I recomend to check this article and send your opinions.
MySQL vs. the Lite Databases: A Fair Comparison?
By Lisa Vaas
Opinion: Not to pick on MySQL or anything, but does it really makes sense to compare it to the light versions of proprietary databases? I thought not, but MySQL users say I'm all wet.
Not to pick on MySQL—I'm glad to see they were picked to be editor's choice in Builder AU's recent road test of databases, which compared MySQL, SQL Server Express, DB2 Express and Oracle 10g Standard Edition.
"Release 5.0 of MySQL is really taking it to…Oracle and DB2 with advanced features such as cluster support and fault tolerance, and in most other departments the features run head to head with the competition," the review reads. "MySQL V5.0 is a compelling product and it is hard to argue against its nomination for the Editor's Choice award."
But is the premise of the review actually sound? For the purpose of comparing MySQL to the "lite" versions of the proprietary databases, Builder AU created a hypothetical online business, relatively small, that sells books and DVDs.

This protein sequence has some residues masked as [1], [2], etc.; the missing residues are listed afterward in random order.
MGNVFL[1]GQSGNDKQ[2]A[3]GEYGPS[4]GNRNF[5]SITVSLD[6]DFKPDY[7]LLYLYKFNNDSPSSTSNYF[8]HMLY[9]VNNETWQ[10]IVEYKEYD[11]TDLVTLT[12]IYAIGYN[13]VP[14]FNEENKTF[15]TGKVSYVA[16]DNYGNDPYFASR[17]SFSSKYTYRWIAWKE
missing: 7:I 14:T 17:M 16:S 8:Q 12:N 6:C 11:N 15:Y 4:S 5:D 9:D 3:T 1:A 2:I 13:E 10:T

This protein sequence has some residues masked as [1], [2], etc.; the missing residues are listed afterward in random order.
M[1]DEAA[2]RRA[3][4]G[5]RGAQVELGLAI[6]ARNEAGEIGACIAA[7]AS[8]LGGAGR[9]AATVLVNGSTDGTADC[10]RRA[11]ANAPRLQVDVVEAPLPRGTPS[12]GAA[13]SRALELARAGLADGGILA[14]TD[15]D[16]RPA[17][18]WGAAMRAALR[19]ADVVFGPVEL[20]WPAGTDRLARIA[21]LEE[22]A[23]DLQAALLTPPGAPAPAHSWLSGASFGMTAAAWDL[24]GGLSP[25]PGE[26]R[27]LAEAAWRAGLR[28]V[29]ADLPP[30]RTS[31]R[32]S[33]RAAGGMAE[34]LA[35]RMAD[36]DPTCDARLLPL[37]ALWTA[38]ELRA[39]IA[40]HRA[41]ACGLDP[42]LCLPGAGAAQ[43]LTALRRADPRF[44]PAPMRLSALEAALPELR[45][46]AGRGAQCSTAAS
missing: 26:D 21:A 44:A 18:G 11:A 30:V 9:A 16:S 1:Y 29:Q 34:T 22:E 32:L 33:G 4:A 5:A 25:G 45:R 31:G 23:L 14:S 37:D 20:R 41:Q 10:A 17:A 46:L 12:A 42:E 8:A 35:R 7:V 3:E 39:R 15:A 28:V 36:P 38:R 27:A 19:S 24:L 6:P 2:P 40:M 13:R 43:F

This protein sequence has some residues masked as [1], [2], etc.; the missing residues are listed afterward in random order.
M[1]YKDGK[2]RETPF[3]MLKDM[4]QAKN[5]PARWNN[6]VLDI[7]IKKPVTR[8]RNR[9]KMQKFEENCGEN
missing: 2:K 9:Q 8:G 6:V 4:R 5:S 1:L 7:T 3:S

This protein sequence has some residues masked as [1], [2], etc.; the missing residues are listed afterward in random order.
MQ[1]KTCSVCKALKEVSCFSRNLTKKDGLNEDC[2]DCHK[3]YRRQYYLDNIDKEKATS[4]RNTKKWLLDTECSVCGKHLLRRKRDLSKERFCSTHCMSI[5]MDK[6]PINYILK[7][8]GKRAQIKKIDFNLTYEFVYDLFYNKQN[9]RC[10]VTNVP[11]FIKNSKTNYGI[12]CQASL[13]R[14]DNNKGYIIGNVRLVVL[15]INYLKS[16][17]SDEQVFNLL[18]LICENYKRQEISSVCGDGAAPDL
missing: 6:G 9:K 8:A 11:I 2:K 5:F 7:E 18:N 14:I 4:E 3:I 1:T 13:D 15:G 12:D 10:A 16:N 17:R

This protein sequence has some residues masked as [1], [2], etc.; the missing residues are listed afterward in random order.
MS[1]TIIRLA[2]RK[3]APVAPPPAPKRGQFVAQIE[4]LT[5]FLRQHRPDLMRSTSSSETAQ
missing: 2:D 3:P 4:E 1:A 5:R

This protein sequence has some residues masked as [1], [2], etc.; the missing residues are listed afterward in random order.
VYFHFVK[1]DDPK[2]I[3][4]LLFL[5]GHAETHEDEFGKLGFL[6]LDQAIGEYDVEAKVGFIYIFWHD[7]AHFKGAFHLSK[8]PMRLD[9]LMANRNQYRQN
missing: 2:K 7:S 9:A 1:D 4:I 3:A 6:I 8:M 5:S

The business needs to grow, so it needs a database that can scale from a dual processor or four-way server on up to a small server farm.
As a colleague pointed out to me, the premise appears wobbly, given that the express database versions are meant to be marketing tools or to be used as embedded databases for certain applications.
The databases are hobbled for a purpose: They're just there to give people a taste, in hopes that they'll go on to upgrade to full-scale versions.
A Microsoft spokesperson put it this way. There are three target audiences for SQL Server Express: nonprofessionals, including students and enthusiasts, whom Redmond hopes to hook early and often and to infuse with SQL Server 2005-compatible skills they'll take into the job marketplace; ISVs, for use in light applications, trial versions, desktop applications, and/or distributed applications with many low-scale databases replicating back to a central hub (hub and spoke) such as retail/branch scenarios; and within companies, for the same types of situations as the ISVs face.